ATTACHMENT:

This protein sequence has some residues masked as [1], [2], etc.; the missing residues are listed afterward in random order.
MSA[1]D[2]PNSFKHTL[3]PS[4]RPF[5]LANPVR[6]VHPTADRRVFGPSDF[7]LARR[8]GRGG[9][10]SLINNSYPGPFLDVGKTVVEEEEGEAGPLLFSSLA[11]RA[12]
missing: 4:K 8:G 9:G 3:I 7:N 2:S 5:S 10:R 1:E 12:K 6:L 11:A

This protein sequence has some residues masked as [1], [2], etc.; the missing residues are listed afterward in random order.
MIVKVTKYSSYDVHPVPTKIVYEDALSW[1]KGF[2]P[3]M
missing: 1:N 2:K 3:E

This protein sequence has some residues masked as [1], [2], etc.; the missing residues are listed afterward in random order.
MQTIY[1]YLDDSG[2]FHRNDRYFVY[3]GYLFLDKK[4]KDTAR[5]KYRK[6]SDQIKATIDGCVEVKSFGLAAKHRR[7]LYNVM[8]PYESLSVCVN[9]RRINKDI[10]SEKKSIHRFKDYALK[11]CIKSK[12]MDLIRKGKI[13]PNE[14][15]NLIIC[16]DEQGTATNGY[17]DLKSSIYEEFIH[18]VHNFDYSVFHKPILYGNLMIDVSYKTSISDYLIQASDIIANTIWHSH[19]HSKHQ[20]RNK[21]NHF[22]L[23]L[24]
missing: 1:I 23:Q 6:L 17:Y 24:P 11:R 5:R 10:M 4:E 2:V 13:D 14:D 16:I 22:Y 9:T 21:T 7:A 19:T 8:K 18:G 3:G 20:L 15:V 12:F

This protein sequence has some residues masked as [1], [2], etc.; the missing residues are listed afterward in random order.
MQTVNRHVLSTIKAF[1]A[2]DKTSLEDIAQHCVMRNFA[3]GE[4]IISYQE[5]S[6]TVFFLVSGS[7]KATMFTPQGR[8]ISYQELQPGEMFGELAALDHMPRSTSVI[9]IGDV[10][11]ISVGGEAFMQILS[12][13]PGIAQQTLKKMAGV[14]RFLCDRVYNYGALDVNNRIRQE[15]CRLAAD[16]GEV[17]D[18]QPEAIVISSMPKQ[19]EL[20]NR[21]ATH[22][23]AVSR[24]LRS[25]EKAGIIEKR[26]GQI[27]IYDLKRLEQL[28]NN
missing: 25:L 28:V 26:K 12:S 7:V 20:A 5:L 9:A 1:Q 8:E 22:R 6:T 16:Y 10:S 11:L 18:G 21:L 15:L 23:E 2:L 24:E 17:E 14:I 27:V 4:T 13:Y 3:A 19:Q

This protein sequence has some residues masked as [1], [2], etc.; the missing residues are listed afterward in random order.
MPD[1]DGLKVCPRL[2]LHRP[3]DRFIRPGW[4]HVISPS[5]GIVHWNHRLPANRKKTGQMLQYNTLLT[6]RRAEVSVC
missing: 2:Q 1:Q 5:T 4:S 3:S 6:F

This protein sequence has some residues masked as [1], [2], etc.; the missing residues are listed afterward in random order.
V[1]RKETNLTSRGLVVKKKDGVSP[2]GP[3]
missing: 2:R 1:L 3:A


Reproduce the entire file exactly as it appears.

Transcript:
This protein sequence has some residues masked as [1], [2], etc.; the missing residues are listed afterward in random order.
MSA[1]D[2]PNSFKHTL[3]PS[4]RPF[5]LANPVR[6]VHPTADRRVFGPSDF[7]LARR[8]GRGG[9][10]SLINNSYPGPFLDVGKTVVEEEEGEAGPLLFSSLA[11]RA[12]
missing: 4:K 8:G 9:G 3:I 7:N 2:S 5:S 10:R 1:E 12:K 6:L 11:A

This protein sequence has some residues masked as [1], [2], etc.; the missing residues are listed afterward in random order.
MIVKVTKYSSYDVHPVPTKIVYEDALSW[1]KGF[2]P[3]M
missing: 1:N 2:K 3:E

This protein sequence has some residues masked as [1], [2], etc.; the missing residues are listed afterward in random order.
MQTIY[1]YLDDSG[2]FHRNDRYFVY[3]GYLFLDKK[4]KDTAR[5]KYRK[6]SDQIKATIDGCVEVKSFGLAAKHRR[7]LYNVM[8]PYESLSVCVN[9]RRINKDI[10]SEKKSIHRFKDYALK[11]CIKSK[12]MDLIRKGKI[13]PNE[14][15]NLIIC[16]DEQGTATNGY[17]DLKSSIYEEFIH[18]VHNFDYSVFHKPILYGNLMIDVSYKTSISDYLIQASDIIANTIWHSH[19]HSKHQ[20]RNK[21]NHF[22]L[23]L[24]
missing: 1:I 23:Q 6:L 17:Y 24:P 11:R 5:R 10:M 4:E 2:V 13:D 14:D 16:I 22:Y 9:T 21:T 7:A 19:T 8:K 18:G 3:G 20:L 15:V 12:F

This protein sequence has some residues masked as [1], [2], etc.; the missing residues are listed afterward in random order.
MQTVNRHVLSTIKAF[1]A[2]DKTSLEDIAQHCVMRNFA[3]GE[4]IISYQE[5]S[6]TVFFLVSGS[7]KATMFTPQGR[8]ISYQELQPGEMFGELAALDHMPRSTSVI[9]IGDV[10][11]ISVGGEAFMQILS[12][13]PGIAQQTLKKMAGV[14]RFLCDRVYNYGALDVNNRIRQE[15]CRLAAD[16]GEV[17]D[18]QPEAIVISSMPKQ[19]EL[20]NR[21]ATH[22][23]AVSR[24]LRS[25]EKAGIIEKR[26]GQI[27]IYDLKRLEQL[28]NN
missing: 25:L 28:V 26:K 12:S 7:V 20:A 5:L 9:A 1:Q 8:E 22:R 6:T 16:Y 10:S 11:L 18:G 21:L 15:L 23:E 2:L 24:E 17:E 14:I 27:V 4:T 13:Y 3:A 19:Q

This protein sequence has some residues masked as [1], [2], etc.; the missing residues are listed afterward in random order.
MPD[1]DGLKVCPRL[2]LHRP[3]DRFIRPGW[4]HVISPS[5]GIVHWNHRLPANRKKTGQMLQYNTLLT[6]RRAEVSVC
missing: 2:Q 1:Q 5:T 4:S 3:S 6:F

This protein sequence has some residues masked as [1], [2], etc.; the missing residues are listed afterward in random order.
V[1]RKETNLTSRGLVVKKKDGVSP[2]GP[3]
missing: 2:R 1:L 3:A